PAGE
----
Jokulsarlon Diamonds of Ice
Are there rules in other countries people need to be aware of about who or what you can or cannot shoot?
When in doubt, always ask permission. It can be easy to think that something is exotic and therefore should be photographed – however it is just as easy to offend with that sort of logic. In my visits to the Eskimo / Inuit in the Alaskan Arctic Circle, as well as my visits with the Bedouins in Jordan, I made sure to ask permission before taking portraits of people as well as before photographing any cultural events. I made sure to travel with a local and have them show me around so I wouldn’t be in danger of trespassing or wandering mistakenly into areas that were off-limits to foreigners. In all my travels, I have never been told not to photograph something. In asking permission, and showing my interest, I am usually led to locations and events of much greater significance – the kind of things I would never have known to ask about experiencing. Being an interested outsider is awesome – and locals may very well put on a unique show in honor of your presence!
Diamond beach trifecta
Any photography tips you want to share?
Experiment like crazy. Photography, like all the arts, does not exist solely between certain boundaries. Take a few courses, both in photography as well as art history, and learn the basics and the general rules – then try your best to break all the rules as often as possible, while still adhering to your creative inspirations. Mess with lighting, timing, composition, POV (point of view). Mess around with subject matter and post processing. Today there are so many people interested in photography; however, so many of them only ‘color timidly within the lines’. Force yourself to break away from the pack and try to create images that are unique and unlike your past images or anyone else’s. Photography as a medium is so newly flexible with all the software that is out there to use – don’t be afraid of getting your hands dirty. Your experiments might often come to naught, but the lessons that come from the act of experimentation are simply invaluable. They are some of the best lessons that exist.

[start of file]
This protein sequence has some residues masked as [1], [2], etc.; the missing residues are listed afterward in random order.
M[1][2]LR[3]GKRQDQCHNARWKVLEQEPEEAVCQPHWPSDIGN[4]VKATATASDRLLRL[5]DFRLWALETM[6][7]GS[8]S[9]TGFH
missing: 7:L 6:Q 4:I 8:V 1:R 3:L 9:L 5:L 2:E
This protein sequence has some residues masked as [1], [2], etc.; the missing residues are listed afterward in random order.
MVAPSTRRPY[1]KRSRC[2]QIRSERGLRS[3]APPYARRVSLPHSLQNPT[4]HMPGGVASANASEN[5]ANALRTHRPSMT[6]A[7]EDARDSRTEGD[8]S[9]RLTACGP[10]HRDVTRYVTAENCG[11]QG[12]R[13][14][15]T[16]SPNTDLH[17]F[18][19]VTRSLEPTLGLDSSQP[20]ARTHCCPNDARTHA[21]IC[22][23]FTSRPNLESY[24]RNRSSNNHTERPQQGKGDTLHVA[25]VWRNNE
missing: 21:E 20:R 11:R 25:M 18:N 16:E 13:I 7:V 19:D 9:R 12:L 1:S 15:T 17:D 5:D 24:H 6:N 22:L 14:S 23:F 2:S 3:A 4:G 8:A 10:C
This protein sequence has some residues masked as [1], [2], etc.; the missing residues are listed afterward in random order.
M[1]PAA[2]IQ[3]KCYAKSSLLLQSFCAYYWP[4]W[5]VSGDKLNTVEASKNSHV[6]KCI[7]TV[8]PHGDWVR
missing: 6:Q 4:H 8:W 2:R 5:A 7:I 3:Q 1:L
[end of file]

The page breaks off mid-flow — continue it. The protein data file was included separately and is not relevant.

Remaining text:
Svinafellsjokull Boulders and Blue Ice
Svinafellsjokull Arctic Blues
Skogafoss Wall of Water
Is there anything else you'd like to share with us?
Open yourself up to life – take more risks! Spend a lot of time alone, give away a majority of your material belongings, question everything, work part-time, never stop learning, travel the globe freely. Time alone to think over personal ideas and world issues, and experiences such as international travel, do wonders for the elevation of spirit and the mind. Leave the pack, learn to stand on your own two feet – read insanely, but have your own opinions and think your own thoughts. It’s the only true way to live – and to really ‘see’ with your eyes wide open. The silver lining is thus: if you can accurately see it, it can probably be photographed with the camera and shared along with your other personal experiences with everyone on the planet! A creative and endless loop of learning and experiencing, traveling and sharing -- the life of a wandering educator.
You can find more of Jaycee's work at:
Jordan Oram is the Photography Editor for Wandering Educators.
He has a passion for encouraging and empowering others to realize the
combinations of their unique passions and strengths. In April of 2012,
with $250 to his name, he travelled more than 10,000 km, over 8 months,
across Canada and back, to encourage people to rock out their
awesomeness. Find him at www.maplemusketeer.com
All photos courtesy and copyright Jaycee Crawford